Name: Mel Brooks
Birthdate: June 28, 1926
Famous Years: 1965-Present
Currently Known For: Hotel Transylvania 3
|Networth: $85 Million||Famous For: Blazing Saddles, Young Frankenstein, The Producers|
Birthdate June 28, 1926
Famous Years 1965-Present
Currently Known For Hotel Transylvania 3
Networth $85 Million
Famous For Blazing Saddles, Young Frankenstein, The Producers
If you ask any comedian over the past half century who they think that the most important person in comedy history is, a lot of them will tell you Mel Brooks. Brooks has been responsible for some of the most well received comedy productions on the big screen, as well as on television and on stage. The 92 year old is an icon that’s in a rare group of people that have won an Emmy, Oscar, Grammy and Tony award, and for good reason.
Brooks was born on June 28, 1926 in Brooklyn, and said that the death of his father when he was a young boy was responsible for coming up with a lot of his comedy. Seeing others laugh was a good dose of medicine for the young Brooks, but his career in comedy didn’t come as early as you might expect. Instead, Brooks went to college for psychology, and then joined the Army during World War II, and moved to the Catskill Mountains afterward.
It was there that Brooks got his first gig as a stand-up comic, and quickly rose up the ranks, being featured on TV for the first time as a writer on “Your Show of Shows”. In the 1960s, Brooks would develop a show with friend Carl Reiner called “The 2000 Year Old Man” which was sold in audio form and becoming a hot seller. He then became a co-creator for the popular comedy show “Get Smart” before starting a career on the big screen.
It was in 1967 that Brooks released his first movie called “The Producers”, which was controversial at the time because it portrayed Adolf Hitler, just a little more than 20 years after World War II had ended. “After all the people that he was responsible for killing and after utterly destroying half the world, I just thought the only weapon I’ve really got is comedy,” Brooks said of his film. “And if I can make this guy ludicrous, if I can make you laugh at him, then it’s a victory of sorts...If you can make them look ridiculous, you can win over the people.” He added “It’s been one of my lifelong jobs - to make the world laugh at Adolf Hitler.”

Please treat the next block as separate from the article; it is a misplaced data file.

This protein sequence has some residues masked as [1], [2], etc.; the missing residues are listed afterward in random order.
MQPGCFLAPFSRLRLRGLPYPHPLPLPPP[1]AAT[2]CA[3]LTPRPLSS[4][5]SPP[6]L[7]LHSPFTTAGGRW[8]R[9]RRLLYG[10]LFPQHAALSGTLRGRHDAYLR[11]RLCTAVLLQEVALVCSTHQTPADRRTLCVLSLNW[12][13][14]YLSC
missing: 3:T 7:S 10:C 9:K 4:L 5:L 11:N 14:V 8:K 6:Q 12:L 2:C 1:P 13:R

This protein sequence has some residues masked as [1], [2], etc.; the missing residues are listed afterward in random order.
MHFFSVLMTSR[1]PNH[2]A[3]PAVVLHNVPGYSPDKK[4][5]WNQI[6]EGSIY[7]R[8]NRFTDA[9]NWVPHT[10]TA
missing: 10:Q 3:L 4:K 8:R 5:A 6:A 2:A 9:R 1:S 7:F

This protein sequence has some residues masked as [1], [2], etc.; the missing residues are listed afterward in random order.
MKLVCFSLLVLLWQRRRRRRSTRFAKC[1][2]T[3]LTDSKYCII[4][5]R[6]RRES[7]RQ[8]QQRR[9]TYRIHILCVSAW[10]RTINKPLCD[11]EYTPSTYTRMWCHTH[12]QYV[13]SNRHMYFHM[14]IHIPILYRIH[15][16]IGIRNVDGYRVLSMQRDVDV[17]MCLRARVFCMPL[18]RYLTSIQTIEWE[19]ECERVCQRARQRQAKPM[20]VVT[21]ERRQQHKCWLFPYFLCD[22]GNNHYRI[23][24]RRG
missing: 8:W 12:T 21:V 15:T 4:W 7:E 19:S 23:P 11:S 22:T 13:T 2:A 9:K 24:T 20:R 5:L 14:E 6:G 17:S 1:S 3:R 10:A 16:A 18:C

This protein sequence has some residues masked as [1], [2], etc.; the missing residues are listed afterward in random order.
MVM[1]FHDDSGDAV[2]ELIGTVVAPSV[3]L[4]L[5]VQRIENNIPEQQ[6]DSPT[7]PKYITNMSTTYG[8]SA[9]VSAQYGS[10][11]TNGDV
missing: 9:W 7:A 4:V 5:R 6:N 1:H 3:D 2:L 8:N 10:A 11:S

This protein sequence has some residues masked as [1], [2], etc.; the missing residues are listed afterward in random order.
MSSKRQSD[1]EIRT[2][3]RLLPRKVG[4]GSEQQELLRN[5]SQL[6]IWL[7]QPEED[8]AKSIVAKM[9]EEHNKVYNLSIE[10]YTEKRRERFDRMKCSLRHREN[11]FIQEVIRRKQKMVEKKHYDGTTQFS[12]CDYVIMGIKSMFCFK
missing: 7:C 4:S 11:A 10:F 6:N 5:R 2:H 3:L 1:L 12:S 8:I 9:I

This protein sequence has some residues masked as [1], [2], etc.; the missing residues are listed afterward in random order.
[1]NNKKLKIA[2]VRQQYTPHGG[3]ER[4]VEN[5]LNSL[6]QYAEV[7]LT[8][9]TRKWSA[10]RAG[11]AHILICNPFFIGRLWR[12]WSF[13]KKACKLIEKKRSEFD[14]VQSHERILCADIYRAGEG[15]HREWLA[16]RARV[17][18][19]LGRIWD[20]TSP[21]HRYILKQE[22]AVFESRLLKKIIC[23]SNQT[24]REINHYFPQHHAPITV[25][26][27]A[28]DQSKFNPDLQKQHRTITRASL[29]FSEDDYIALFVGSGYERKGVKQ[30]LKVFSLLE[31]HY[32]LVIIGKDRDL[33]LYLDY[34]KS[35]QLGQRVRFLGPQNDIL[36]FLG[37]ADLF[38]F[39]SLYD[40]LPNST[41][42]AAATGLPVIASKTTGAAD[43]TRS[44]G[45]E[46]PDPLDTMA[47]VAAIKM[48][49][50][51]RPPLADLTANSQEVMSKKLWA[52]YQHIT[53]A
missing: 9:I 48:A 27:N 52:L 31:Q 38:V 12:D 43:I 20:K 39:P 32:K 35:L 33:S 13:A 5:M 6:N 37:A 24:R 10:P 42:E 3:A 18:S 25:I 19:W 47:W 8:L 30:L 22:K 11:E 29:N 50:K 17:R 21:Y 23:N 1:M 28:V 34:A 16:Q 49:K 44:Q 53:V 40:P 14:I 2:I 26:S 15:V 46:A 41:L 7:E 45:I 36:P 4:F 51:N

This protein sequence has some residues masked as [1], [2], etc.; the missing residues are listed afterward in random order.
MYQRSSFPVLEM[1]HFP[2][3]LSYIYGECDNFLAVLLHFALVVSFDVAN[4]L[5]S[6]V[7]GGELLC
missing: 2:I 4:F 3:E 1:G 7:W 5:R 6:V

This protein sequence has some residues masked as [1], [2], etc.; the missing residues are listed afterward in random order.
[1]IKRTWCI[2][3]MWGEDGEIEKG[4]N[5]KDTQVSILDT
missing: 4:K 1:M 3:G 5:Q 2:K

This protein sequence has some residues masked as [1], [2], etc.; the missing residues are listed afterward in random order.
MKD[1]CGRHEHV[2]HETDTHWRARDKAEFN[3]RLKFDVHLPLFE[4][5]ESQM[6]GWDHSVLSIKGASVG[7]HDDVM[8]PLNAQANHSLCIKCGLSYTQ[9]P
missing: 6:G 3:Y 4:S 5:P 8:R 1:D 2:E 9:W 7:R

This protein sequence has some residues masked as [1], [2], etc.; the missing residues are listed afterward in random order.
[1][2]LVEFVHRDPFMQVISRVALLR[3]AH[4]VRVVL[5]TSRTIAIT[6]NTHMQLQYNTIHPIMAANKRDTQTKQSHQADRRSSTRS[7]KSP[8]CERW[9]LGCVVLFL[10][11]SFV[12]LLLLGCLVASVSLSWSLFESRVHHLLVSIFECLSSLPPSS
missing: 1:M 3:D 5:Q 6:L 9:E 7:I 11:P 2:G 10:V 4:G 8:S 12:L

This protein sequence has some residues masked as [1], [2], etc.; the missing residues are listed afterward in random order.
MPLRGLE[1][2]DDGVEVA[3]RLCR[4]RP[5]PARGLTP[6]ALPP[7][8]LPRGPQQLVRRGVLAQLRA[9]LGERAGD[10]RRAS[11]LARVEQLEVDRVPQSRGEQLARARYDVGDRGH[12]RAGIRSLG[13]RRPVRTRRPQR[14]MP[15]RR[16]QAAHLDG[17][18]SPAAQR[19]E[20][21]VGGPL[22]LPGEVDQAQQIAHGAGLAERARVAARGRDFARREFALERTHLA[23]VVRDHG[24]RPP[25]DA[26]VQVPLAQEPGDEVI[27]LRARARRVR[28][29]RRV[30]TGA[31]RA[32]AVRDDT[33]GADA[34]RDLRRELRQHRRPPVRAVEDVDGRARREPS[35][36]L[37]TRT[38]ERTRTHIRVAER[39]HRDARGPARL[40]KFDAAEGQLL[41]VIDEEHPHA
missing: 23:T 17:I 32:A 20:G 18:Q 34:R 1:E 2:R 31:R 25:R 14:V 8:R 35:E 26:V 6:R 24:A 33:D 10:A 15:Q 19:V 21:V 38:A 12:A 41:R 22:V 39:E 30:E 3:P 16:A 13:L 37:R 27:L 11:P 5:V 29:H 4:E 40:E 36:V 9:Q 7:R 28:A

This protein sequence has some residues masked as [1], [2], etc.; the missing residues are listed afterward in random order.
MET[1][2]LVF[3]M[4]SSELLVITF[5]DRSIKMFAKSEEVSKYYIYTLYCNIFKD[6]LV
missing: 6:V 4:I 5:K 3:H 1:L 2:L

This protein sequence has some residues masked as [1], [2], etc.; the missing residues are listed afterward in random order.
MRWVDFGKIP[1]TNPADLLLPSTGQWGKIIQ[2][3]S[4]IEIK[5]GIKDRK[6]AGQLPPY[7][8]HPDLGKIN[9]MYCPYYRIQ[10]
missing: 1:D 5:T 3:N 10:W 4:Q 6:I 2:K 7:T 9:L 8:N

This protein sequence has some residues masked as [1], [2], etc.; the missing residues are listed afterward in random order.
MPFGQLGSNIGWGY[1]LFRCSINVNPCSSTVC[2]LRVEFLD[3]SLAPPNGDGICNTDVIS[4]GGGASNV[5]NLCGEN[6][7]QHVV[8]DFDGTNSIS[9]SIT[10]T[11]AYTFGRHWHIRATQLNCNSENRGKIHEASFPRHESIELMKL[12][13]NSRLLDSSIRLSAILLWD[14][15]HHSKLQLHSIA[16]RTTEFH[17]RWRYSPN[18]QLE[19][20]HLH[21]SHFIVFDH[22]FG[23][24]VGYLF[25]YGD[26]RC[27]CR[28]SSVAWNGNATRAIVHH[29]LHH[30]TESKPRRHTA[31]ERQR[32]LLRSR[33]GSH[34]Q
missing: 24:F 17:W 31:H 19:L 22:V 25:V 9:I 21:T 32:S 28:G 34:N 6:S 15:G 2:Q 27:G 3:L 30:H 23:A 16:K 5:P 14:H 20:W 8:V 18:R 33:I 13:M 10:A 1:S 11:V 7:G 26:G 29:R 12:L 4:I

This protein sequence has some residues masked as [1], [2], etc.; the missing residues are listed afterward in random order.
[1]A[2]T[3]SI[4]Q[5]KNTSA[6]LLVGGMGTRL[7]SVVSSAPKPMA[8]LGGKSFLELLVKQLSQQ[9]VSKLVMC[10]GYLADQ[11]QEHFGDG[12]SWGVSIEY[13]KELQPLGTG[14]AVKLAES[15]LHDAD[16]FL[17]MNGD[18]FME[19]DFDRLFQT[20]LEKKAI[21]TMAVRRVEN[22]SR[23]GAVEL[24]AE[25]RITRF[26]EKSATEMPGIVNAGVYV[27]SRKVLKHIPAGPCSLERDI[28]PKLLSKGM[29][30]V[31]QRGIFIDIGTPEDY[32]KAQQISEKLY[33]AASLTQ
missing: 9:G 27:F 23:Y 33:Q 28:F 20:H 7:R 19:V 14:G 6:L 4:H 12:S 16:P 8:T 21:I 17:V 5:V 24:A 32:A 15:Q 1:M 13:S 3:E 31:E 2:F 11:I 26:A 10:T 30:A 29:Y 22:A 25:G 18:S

“The Producers” would end up being a huge hit with audiences, and helped to establish Brooks as a big name in comedy. With that, his film career as a director took off, and he followed up his initial hit with films such as “The Twelve Chairs”, “Blazing Saddles” and “Young Frankenstein”. Brooks directed a total of five films in the 1970s, and added another pair in the next decade with “History of the World, Pt. 1” and “Spaceballs”. So far, “Blazing Saddles” is his biggest financial success, with a budget of just $2.6 million while pulling in nearly $120 million at the box office, bringing in huge audiences around the country during a time it was needed.
For Brooks, nothing beats the experience of seeing a movie in a packed theater. “I don’t like to watch movies at home or on TV,” he said. “I really like going to the theater. I like the community experience, especially if it’s a comedy. I like being in the dark and being transported into different worlds.” However, he says that streaming films these days has taken much of the experience away.
“I’m afraid to make another movie because I don’t want it to be seen by millions of people on a telephone,” he said. “Comedies must be seen by at least 100 people in some kind of theater. It’s really heartbreaking to me. You know, movies are still good. Acting is still good. Directing is still good. Writing is still good. It’s where they’re seen that just really gets me.”
Brooks hasn’t directed a film since 1995 with the flop “Dracula: Dead and Loving It”, though he’s certainly been busy in Hollywood to this day. For the most part, Brooks had been lending his voice to films, with his more recent ones coming in the “Hotel Transylvania” series, as well as “The Guardian Brothers”, “Leap!” and “Mr. Peabody & Sherman”. He also has an upcoming role in “Blazing Samurai”, an animated film that’s based off of his iconic “Blazing Saddles”.
On television, Brooks often appears as himself these days, and also lends his voice to the small screen. It’s been nearly 20 years since Brooks played a live role that wasn’t himself, and that came as Uncle Phil on “Mad About You”. Then again, playing himself is something that Brooks has always been great at.
As for his legacy in comedy, Brooks is perhaps the most iconic filmmaker in the genre, but doesn’t really care how he gets remembered. He says that he’s already made the funniest movie ever in the form of “Blazing Saddles” but that “My legacy (will say): ‘He was a noble philosopher who used humor to shed light on the human condition, which was hard to take sometimes but he helped us see the folly of our…’ Oh, I don’t know. Who (expletive) cares. I don’t give a (expletive). I won’t be around for any of it anyway.”
Brooks added that “One never really sees themselves in relationship to the wide world. It’s rather impossible to judge your impact on moviegoers, your impact on people who like your films or who like your television...When they tell me, I’m glad to hear it.”